2012's Nuclear fault lines: Iran and Japan

Issues of non-proliferation and potential earthquakes near the Fukushima site in Japan could hamper nuclear energy development.
Written by David Worthington, Contributor
Iranian President Mahmoud Ahmadinejad isn't improving the nuclear power's image. (Credit: Wikipedia Commons)

The atom is starting to stage a comeback in the U.S., but some of nuclear power's most nagging pitfalls might dominate deliberations this year. Concerns about non-proliferation and nuclear fallout could climb depending upon the outcome of events in Iran and Japan.

A 30-year lull in new reactor construction ended earlier this month when the Nuclear Regulatory Commission (NRC) approved licenses for Southern Company to bring new capacity online this decade. Both government and utilities are advocating more modern reactor designs that promise enhanced safety.

However, fault lines could form in public opinion if nuclear technology isn't used peacefully overseas, or could even literally in Japan. The Fukushima site is more earthquake prone than scientists previously knew.

Non-proliferation has helped establish treaty commitments for the peaceful use of nuclear technologies, nuclear safety, and security. That requires nations hosting reactors to have a strong, effective, and nuclear regulator like the NRC. Iran has abrogated its treaty commitments.

Iran's implacable insistence on advancing its nuclear program raises the specter of conflict as well as the potential for nuclear technology to be used for nefarious purposes. It also offers no assurances to the international community, or its people, about appropriate levels of nuclear safety.

Today, Iran announced nuclear technology that would make weaponization possible. President Mahmoud Ahmadinejad said that Iran's intention is to build technology for uranium enrichment, and he revealed domestically made fuel rods. United Nations sanctions haven't halted its progress.

Americans became hysterical after a false mention of "yellowcake" before the Iraq War. It's doubtful that the public would feel comfortable about the broadening adoption of nuclear technology by potential rivals. Despite treaty successes elsewhere in the world, negative public sentiment could hamper further energy development, or at least delay it by making technology sharing taboo.

The window of opportunity that nuclear power's proponents have to position it as a carbon free solution to world energy problems might close should there be any more accidents, a regional nuclear arms race, or conflict prompted by the advent of an Iranian bomb.

Of course, following the rules doesn't always mean that there will be a positive outcome. Japan was considered to be a treaty compliance success story (despite the industry regulating itself), and then the Fukushima meltdowns happened last spring. The danger that's lurking underground could resurface.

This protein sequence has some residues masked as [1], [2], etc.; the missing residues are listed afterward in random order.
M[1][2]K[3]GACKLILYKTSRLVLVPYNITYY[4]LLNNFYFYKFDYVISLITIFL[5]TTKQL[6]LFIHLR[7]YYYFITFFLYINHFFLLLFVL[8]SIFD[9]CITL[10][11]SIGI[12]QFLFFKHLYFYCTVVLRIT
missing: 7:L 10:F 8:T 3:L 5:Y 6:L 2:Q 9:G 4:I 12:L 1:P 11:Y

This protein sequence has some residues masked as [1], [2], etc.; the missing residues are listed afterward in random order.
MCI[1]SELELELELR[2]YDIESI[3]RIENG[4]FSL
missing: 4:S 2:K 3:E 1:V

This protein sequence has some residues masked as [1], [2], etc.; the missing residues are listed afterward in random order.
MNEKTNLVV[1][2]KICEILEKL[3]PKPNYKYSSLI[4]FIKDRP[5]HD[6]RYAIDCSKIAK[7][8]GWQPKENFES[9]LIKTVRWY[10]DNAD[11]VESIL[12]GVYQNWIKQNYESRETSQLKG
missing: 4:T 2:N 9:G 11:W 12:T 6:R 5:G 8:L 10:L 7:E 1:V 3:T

A peer reviewed study by Japanese geologists found that there is a strong possibility for another earthquake in eastern Japan, but this time it would happen much closer to ground zero. The Mar. 11 earthquake reawakened a fault near Fukushima, and geologists are now calling for preemptive safety measures.

The tectonic setting of the Japanese islands with the study area in the red box. (Credit: journal Solid Earth)

"The similar structures under the Iwaki source area and the Fukushima nuclear power plant suggest that the security of the nuclear power plant site should be strengthened to withstand potential large earthquakes in the future," the study's authors wrote.

That's not to say that there would be another Fukushima type catastrophe in Eastern Japan this year. Another earthquake would just make an already precarious situation even worse, and increase objections to nuclear power around the globe - probably more so than a nuclear Iran would. Over 17 million Americans live within 19 miles from a plant.

The Indian Point nuclear power plant sat sleepily 35 miles outside of Manhattan (also by a fault line) before Fukushima, and then the meltdowns prompted the New York Times to ask if it could be the next. If something else happens, New Yorkers would again ask, "could that happen here?"

We live in an era where bad news travels fast. Incidents that provoke fear about nuclear technology will counteract its acceptance and make it dramatically more difficult for the public to be sold on a building binge of new plutonium fuel reactors - even if they are safer.

I might be overstating the case, but nuclear power is resting on a fault line. Safety and the responsible usage of the atom are key to its future.

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